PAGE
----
Preheat the oven to 230C (475F), Gas mark 9. If the lamb has been chilled in the fridge, bring it back to room temperature, then place, cut side up on a rack in a large roasting tin and season with salt. Roast in for 20 minutes, then turn over and roast for another 15 minutes for rare.
Meanwhile, make the salsa. Bring a medium-sized pan of water to the boil, then add the garlic and blanch for 2 minutes. Drain and repeat the blanching process again. Drain well on kitchen paper and then peel off the skins; they should come off easily.
Wipe out the pan, add the olive oil and then place over a medium-high heat. Add the garlic cloves and cook for 4-5 minutes until golden on all sides, stirring occasionally. Add one tablespoon of the sugar, the balsamic, a quarter teaspoon of salt and 6 tablespoons of water. Bring to the boil, then reduce the heat and simmer on a medium heat for 3-5 minutes until most of the liquid has evaporated and the garlic cloves are covered with a nice thick syrup. Leave to cool.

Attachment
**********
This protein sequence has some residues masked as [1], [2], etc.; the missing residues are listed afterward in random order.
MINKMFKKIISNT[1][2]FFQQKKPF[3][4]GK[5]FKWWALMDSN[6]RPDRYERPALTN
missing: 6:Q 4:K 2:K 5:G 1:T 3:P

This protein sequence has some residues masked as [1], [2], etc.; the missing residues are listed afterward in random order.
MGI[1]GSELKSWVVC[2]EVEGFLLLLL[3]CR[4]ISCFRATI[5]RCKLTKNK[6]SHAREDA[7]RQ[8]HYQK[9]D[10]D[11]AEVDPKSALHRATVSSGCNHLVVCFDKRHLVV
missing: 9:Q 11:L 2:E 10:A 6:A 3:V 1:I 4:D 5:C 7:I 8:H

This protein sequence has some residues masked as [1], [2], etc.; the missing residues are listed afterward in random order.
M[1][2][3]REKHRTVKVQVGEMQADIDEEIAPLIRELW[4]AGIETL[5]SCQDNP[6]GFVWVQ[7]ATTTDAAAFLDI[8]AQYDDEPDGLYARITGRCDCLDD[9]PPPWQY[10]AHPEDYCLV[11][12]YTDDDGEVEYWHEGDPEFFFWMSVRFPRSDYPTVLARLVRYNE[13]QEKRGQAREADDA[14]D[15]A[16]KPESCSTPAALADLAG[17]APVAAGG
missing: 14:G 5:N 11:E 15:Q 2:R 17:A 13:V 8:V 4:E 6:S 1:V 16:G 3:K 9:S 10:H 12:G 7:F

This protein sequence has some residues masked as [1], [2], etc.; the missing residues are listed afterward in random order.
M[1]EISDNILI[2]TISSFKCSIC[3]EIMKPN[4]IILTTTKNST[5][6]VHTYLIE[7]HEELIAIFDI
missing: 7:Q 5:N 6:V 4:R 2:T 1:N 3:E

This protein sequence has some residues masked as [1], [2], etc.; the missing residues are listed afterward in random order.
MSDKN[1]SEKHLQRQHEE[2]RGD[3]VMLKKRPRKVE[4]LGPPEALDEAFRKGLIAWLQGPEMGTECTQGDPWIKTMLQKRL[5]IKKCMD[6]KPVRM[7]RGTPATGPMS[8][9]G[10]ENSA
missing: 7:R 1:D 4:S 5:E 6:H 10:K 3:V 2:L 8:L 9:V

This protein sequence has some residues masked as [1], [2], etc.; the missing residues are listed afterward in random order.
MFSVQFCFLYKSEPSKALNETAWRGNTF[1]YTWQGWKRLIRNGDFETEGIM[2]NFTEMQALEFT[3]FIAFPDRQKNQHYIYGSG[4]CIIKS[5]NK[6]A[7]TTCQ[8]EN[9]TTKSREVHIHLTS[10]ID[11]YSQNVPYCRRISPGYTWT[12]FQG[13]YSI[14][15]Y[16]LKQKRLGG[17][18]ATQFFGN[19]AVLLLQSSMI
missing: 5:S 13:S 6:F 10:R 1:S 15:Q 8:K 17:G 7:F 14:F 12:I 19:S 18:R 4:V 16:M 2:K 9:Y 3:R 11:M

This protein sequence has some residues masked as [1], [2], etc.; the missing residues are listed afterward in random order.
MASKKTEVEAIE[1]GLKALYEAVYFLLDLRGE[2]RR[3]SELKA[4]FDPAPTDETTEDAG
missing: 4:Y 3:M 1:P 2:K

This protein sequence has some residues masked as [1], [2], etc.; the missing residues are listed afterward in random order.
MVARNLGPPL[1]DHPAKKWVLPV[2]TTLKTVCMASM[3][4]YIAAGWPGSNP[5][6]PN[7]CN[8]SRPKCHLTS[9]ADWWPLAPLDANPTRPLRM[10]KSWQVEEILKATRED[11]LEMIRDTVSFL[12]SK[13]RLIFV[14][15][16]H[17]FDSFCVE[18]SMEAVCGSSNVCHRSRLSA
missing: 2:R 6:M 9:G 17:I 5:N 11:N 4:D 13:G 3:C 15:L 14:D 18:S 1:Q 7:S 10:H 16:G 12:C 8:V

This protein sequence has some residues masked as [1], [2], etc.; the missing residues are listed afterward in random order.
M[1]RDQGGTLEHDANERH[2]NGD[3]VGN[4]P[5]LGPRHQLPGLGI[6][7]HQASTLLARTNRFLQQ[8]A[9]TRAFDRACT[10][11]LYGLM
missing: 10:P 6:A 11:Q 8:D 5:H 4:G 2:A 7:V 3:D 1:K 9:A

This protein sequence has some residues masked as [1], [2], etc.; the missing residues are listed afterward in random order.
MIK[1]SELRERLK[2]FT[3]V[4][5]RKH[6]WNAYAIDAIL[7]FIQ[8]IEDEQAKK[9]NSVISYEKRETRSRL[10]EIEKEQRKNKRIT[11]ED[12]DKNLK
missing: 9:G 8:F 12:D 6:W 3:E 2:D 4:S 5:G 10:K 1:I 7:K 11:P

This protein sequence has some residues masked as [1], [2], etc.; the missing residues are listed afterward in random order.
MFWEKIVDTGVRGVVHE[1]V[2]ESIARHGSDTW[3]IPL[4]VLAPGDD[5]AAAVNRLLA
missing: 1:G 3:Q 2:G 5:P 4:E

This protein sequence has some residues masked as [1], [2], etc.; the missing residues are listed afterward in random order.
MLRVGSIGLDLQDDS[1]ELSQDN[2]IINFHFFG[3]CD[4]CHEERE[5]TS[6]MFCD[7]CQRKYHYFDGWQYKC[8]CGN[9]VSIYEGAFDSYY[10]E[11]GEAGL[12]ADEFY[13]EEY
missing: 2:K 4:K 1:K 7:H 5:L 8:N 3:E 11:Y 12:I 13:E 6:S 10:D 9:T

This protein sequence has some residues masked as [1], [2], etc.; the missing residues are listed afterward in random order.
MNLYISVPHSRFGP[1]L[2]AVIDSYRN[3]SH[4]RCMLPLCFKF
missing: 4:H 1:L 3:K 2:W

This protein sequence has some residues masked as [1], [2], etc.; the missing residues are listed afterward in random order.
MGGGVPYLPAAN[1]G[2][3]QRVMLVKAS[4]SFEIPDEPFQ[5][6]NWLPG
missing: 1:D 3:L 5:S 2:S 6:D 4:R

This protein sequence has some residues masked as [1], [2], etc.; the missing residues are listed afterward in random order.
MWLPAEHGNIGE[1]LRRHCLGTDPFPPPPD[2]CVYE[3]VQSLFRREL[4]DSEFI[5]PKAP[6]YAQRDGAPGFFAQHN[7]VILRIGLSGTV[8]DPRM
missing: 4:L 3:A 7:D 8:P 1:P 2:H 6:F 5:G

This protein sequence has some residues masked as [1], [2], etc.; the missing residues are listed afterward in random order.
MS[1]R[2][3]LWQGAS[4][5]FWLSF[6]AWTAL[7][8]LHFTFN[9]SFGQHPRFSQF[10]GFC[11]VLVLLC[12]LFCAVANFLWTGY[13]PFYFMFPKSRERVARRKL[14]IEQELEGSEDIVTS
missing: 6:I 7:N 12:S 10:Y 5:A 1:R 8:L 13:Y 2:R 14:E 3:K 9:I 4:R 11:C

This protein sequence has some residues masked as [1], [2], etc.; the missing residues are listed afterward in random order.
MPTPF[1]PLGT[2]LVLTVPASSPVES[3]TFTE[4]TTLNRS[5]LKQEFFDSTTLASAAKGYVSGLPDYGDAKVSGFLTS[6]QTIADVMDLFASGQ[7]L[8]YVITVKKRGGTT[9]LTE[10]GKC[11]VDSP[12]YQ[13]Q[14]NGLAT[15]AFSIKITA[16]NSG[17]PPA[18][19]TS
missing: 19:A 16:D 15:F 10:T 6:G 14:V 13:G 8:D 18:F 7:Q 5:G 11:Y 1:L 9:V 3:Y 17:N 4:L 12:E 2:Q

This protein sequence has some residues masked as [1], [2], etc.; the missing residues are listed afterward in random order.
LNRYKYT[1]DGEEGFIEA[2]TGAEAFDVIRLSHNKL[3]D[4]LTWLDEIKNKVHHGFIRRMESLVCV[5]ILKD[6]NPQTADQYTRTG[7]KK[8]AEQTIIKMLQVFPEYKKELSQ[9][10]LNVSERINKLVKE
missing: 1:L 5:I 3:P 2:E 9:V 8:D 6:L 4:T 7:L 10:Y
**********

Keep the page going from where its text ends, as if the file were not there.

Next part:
Pare the rind from the orange, avoiding the white pith and then cut into 1mm julienne and put into a small pan. Squeeze out the juice from the orange and make up to 100ml (3 1/2fl oz) with water. Pour over the julienne and add the remaining teaspoon of sugar. Bring to a simmer over a medium heat and cook for 6-8 minutes until the liquid has reduced by about a third.
To finish the salsa, stir the chilli, mint and lemon juice into the caramelized garlic syrup and then stir in the orange julienne without the syrup.